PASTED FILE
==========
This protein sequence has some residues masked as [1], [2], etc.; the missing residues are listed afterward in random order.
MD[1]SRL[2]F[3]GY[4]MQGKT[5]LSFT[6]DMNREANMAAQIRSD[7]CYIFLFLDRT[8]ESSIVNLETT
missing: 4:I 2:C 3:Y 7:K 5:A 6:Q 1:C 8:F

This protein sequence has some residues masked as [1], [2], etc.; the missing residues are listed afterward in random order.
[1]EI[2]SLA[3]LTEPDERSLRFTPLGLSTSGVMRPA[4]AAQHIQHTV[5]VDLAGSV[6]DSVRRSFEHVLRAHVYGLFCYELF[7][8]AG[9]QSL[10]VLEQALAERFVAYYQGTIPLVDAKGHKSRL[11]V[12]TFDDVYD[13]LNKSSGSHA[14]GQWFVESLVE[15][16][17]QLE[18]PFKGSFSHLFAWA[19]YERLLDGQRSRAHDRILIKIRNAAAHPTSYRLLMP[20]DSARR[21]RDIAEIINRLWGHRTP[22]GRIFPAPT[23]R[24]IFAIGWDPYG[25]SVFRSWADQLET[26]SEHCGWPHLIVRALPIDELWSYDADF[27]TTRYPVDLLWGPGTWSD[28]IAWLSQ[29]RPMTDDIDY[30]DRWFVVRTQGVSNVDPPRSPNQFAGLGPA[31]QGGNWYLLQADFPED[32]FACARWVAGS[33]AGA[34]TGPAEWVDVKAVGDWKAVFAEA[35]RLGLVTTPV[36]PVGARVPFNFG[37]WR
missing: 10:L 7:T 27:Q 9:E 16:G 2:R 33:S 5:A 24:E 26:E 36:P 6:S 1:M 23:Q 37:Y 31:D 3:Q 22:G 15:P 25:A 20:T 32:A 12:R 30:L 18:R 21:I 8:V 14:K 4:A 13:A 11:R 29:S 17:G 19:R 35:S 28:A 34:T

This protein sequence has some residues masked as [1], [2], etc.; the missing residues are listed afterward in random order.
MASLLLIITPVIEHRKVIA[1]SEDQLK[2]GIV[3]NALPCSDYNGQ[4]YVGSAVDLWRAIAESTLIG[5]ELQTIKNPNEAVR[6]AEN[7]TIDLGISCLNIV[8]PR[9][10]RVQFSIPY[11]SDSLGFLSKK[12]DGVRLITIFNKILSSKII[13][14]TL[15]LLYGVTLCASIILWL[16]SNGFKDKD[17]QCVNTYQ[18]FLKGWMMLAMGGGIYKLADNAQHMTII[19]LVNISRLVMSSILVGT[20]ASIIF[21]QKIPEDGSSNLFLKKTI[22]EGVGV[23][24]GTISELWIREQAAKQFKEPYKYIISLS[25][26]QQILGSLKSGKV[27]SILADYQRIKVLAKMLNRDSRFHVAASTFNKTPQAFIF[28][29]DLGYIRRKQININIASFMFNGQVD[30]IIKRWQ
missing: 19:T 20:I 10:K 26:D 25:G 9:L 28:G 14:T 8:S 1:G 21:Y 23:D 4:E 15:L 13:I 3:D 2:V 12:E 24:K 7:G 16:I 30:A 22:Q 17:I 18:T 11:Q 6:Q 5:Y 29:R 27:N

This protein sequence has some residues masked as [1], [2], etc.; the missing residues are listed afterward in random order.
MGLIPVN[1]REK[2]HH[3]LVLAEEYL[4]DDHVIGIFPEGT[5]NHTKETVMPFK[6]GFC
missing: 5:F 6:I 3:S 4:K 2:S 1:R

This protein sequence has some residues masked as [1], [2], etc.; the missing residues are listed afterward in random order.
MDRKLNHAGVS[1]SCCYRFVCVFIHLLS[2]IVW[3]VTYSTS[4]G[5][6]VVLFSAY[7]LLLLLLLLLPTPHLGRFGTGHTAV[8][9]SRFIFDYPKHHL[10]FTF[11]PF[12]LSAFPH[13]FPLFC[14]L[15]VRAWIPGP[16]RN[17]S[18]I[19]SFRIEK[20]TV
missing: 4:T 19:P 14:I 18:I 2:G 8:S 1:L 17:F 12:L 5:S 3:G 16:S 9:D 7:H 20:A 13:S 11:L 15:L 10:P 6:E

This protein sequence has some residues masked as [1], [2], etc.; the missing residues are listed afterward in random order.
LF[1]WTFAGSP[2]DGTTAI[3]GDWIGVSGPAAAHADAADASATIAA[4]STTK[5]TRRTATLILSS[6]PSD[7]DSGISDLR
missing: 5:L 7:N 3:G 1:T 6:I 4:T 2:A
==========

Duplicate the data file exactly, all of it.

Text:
This protein sequence has some residues masked as [1], [2], etc.; the missing residues are listed afterward in random order.
MD[1]SRL[2]F[3]GY[4]MQGKT[5]LSFT[6]DMNREANMAAQIRSD[7]CYIFLFLDRT[8]ESSIVNLETT
missing: 4:I 2:C 3:Y 7:K 5:A 6:Q 1:C 8:F

This protein sequence has some residues masked as [1], [2], etc.; the missing residues are listed afterward in random order.
[1]EI[2]SLA[3]LTEPDERSLRFTPLGLSTSGVMRPA[4]AAQHIQHTV[5]VDLAGSV[6]DSVRRSFEHVLRAHVYGLFCYELF[7][8]AG[9]QSL[10]VLEQALAERFVAYYQGTIPLVDAKGHKSRL[11]V[12]TFDDVYD[13]LNKSSGSHA[14]GQWFVESLVE[15][16][17]QLE[18]PFKGSFSHLFAWA[19]YERLLDGQRSRAHDRILIKIRNAAAHPTSYRLLMP[20]DSARR[21]RDIAEIINRLWGHRTP[22]GRIFPAPT[23]R[24]IFAIGWDPYG[25]SVFRSWADQLET[26]SEHCGWPHLIVRALPIDELWSYDADF[27]TTRYPVDLLWGPGTWSD[28]IAWLSQ[29]RPMTDDIDY[30]DRWFVVRTQGVSNVDPPRSPNQFAGLGPA[31]QGGNWYLLQADFPED[32]FACARWVAGS[33]AGA[34]TGPAEWVDVKAVGDWKAVFAEA[35]RLGLVTTPV[36]PVGARVPFNFG[37]WR
missing: 10:L 7:T 27:Q 9:E 16:G 2:R 33:S 5:A 24:E 26:E 36:P 6:S 1:M 23:Q 37:Y 31:D 3:Q 22:G 15:P 25:A 20:T 32:A 12:R 30:L 18:R 21:I 8:V 14:K 4:A 13:A 11:R 29:S 17:G 19:R 35:S 28:A 34:T

This protein sequence has some residues masked as [1], [2], etc.; the missing residues are listed afterward in random order.
MASLLLIITPVIEHRKVIA[1]SEDQLK[2]GIV[3]NALPCSDYNGQ[4]YVGSAVDLWRAIAESTLIG[5]ELQTIKNPNEAVR[6]AEN[7]TIDLGISCLNIV[8]PR[9][10]RVQFSIPY[11]SDSLGFLSKK[12]DGVRLITIFNKILSSKII[13][14]TL[15]LLYGVTLCASIILWL[16]SNGFKDKD[17]QCVNTYQ[18]FLKGWMMLAMGGGIYKLADNAQHMTII[19]LVNISRLVMSSILVGT[20]ASIIF[21]QKIPEDGSSNLFLKKTI[22]EGVGV[23][24]GTISELWIREQAAKQFKEPYKYIISLS[25][26]QQILGSLKSGKV[27]SILADYQRIKVLAKMLNRDSRFHVAASTFNKTPQAFIF[28][29]DLGYIRRKQININIASFMFNGQVD[30]IIKRWQ
missing: 19:T 20:I 10:K 26:D 25:G 9:L 28:G 14:T 8:S 1:G 21:Y 23:D 4:E 15:L 13:I 3:D 2:V 12:E 24:K 7:G 16:I 30:A 22:Q 17:I 18:T 11:Q 6:Q 5:Y 29:R 27:N

This protein sequence has some residues masked as [1], [2], etc.; the missing residues are listed afterward in random order.
MGLIPVN[1]REK[2]HH[3]LVLAEEYL[4]DDHVIGIFPEGT[5]NHTKETVMPFK[6]GFC
missing: 5:F 6:I 3:S 4:K 2:S 1:R

This protein sequence has some residues masked as [1], [2], etc.; the missing residues are listed afterward in random order.
MDRKLNHAGVS[1]SCCYRFVCVFIHLLS[2]IVW[3]VTYSTS[4]G[5][6]VVLFSAY[7]LLLLLLLLLPTPHLGRFGTGHTAV[8][9]SRFIFDYPKHHL[10]FTF[11]PF[12]LSAFPH[13]FPLFC[14]L[15]VRAWIPGP[16]RN[17]S[18]I[19]SFRIEK[20]TV
missing: 4:T 19:P 14:I 18:I 2:G 8:S 1:L 17:F 12:L 5:S 3:G 16:S 9:D 7:H 20:A 13:S 11:L 15:L 10:P 6:E

This protein sequence has some residues masked as [1], [2], etc.; the missing residues are listed afterward in random order.
LF[1]WTFAGSP[2]DGTTAI[3]GDWIGVSGPAAAHADAADASATIAA[4]STTK[5]TRRTATLILSS[6]PSD[7]DSGISDLR
missing: 5:L 7:N 3:G 1:T 6:I 4:T 2:A